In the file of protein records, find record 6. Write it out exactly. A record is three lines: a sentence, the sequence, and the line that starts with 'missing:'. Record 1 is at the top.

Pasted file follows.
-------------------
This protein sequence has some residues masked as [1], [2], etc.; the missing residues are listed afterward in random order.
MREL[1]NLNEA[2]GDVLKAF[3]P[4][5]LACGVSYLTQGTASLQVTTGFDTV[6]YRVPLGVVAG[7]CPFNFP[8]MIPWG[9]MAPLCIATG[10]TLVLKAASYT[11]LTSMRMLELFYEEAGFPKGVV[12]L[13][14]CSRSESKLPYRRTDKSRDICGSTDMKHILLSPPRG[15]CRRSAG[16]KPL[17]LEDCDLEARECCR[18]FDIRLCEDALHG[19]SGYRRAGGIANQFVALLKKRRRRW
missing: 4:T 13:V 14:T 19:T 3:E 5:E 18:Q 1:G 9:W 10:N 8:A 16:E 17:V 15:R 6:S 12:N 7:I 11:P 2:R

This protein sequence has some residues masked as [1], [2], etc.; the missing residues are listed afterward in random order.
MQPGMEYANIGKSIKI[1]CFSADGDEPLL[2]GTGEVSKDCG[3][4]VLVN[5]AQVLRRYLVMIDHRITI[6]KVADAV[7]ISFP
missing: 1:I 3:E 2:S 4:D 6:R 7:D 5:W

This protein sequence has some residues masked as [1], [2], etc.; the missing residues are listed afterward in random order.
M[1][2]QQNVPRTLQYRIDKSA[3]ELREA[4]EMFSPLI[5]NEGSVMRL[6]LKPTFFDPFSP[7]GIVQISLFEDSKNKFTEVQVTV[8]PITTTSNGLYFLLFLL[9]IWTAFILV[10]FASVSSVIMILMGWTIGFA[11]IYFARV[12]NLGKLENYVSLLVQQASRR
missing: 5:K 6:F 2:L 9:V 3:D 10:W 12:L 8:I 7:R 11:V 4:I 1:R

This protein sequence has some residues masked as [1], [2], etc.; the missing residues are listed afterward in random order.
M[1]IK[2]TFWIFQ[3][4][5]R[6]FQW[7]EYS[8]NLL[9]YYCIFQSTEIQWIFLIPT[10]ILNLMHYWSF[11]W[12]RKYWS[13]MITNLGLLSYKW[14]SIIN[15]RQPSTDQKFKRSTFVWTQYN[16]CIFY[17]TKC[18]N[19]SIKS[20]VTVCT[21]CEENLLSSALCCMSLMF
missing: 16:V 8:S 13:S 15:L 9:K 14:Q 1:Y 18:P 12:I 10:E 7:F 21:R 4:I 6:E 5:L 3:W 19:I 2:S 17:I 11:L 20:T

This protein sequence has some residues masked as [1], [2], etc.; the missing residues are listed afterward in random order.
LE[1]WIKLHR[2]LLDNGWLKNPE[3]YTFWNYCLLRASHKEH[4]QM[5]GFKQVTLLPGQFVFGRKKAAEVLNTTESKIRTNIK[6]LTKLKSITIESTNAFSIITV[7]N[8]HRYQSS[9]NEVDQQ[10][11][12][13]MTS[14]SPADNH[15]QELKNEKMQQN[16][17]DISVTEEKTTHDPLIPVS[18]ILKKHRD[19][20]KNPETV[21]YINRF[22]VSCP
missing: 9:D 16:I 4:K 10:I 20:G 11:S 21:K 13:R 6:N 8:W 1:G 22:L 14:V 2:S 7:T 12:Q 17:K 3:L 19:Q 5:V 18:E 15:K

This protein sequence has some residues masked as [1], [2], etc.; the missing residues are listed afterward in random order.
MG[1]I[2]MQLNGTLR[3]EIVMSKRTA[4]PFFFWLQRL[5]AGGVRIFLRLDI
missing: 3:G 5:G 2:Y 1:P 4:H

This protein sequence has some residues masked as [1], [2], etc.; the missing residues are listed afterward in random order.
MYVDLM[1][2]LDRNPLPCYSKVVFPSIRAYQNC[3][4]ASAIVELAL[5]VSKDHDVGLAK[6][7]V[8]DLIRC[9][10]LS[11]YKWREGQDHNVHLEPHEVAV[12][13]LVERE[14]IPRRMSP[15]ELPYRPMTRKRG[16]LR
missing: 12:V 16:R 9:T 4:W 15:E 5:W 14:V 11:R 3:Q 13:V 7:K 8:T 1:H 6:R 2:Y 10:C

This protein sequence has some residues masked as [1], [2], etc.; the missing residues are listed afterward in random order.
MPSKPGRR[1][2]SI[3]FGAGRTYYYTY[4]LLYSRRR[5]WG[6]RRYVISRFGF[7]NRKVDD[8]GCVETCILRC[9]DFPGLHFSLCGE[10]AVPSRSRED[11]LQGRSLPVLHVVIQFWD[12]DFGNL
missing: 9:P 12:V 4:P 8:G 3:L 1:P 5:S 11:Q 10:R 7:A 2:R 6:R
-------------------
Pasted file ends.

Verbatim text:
This protein sequence has some residues masked as [1], [2], etc.; the missing residues are listed afterward in random order.
MG[1]I[2]MQLNGTLR[3]EIVMSKRTA[4]PFFFWLQRL[5]AGGVRIFLRLDI
missing: 3:G 5:G 2:Y 1:P 4:H